Investigators from the Smidt Heart Institute at Cedars-Sinai are one step closer to helping individuals catch a sudden cardiac arrest before it happens, thanks to a study published today in the peer-reviewed journal The Lancet Digital Health.
The study, led by sudden cardiac arrest expert Sumeet Chugh, MD, found that 50% of individuals who experienced a sudden cardiac arrest also experienced a telling symptom 24 hours before their loss of heart function.
Sumeet Chugh, MD
Smidt Heart Institute investigators also learned that this warning symptom was different for women than it was for men. For women, the most prominent symptom of an impending sudden cardiac arrest was shortness of breath, whereas men experienced chest pain.
Smaller subgroups of both genders experienced abnormal sweating and seizure-like activity.
Out-of-hospital sudden cardiac arrest claims the lives of 90% of people who experience it, marking an urgent need to better predict—and prevent—the condition.
“Harnessing warning symptoms to perform effective triage for those who need to make a 911 call could lead to early intervention and prevention of imminent death,” said Chugh, director of the Center for Cardiac Arrest Prevention in the Smidt Heart Institute and senior author of the study. “Our findings could lead to a new paradigm for prevention of sudden cardiac death.”
For this study, investigators used two established and ongoing community-based studies, each developed by Chugh: the ongoing Prediction of Sudden Death in Multi-Ethnic Communities (PRESTO) Study in Ventura County, California, and the Oregon Sudden Unexpected Death Study (SUDS), based in Portland, Oregon.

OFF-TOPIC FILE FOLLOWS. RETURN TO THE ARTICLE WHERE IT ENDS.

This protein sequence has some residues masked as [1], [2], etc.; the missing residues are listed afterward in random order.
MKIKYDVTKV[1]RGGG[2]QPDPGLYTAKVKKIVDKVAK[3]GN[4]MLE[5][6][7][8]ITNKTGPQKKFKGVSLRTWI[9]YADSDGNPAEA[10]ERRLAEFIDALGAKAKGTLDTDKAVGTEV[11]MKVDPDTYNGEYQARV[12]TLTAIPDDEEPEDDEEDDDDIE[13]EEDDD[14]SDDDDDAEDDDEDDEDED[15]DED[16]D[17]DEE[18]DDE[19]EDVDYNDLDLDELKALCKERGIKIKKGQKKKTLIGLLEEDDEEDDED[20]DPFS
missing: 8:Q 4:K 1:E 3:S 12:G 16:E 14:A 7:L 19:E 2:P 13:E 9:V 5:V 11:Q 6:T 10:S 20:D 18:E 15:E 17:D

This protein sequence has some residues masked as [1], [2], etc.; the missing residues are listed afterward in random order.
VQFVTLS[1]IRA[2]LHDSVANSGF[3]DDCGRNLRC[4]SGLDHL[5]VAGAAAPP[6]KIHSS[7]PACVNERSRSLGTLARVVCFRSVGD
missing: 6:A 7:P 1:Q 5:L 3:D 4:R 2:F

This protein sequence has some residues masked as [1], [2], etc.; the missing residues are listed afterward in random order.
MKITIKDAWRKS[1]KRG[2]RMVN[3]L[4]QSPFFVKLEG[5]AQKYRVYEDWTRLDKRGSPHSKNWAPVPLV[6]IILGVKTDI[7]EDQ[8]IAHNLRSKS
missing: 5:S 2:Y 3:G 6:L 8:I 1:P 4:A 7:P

Both studies provide Cedars-Sinai investigators with unique, community-based data to establish how to best predict sudden cardiac arrest.
“It takes a village to do this work,” said Chugh, the Pauline and Harold Price Chair in Cardiac Electrophysiology Research, medical director of the Heart Rhythm Center in the Department of Cardiology, and director of the Division of Artificial Intelligence in Medicine in the Department of Medicine. “We initiated the SUDS study 22 years ago and the PRESTO study eight years ago. These cohorts have provided invaluable lessons along the way. Importantly, none of this work would have been possible without the partnership and support of first responders, medical examiners and the hospital systems that deliver care within these communities.”
In both the Ventura and Oregon studies, Smidt Heart Institute investigators evaluated the prevalence of individual symptoms and sets of symptoms prior to sudden cardiac arrest, then compared these findings to control groups that also sought emergency medical care.
The Ventura-based study showed that 50% of the 823 people who had a sudden cardiac arrest witnessed by a bystander or emergency medicine professional, such as an emergency medicine service (EMS) responder, experienced at least one telltale symptom before their deadly event. The Oregon-based study showed similar results.
“This is the first community-based study to evaluate the association of warning symptoms—or sets of symptoms—with imminent sudden cardiac arrest using a comparison group with EMS-documented symptoms recorded as part of routine emergency care,” said Eduardo Marbán, MD, PhD, executive director of the Smidt Heart Institute and the Mark Siegel Family Foundation Distinguished Professor.
Such a study, Marbán says, paves the way for additional prospective studies that will combine all symptoms with other features to enhance prediction of imminent sudden cardiac arrest.
“Next we will supplement these key sex-specific warning symptoms with additional features—such as clinical profiles and biometric measures—for improved prediction of sudden cardiac arrest,” said Chugh.
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Funding: This work was funded, in part, by National Institutes of Health, National Heart Lung and Blood Institute Grants R01HL145675 and R01HL147358 to SSC.
Read more from the Cedars-Sinai Blog: A Better Model of Heart Disease Prediction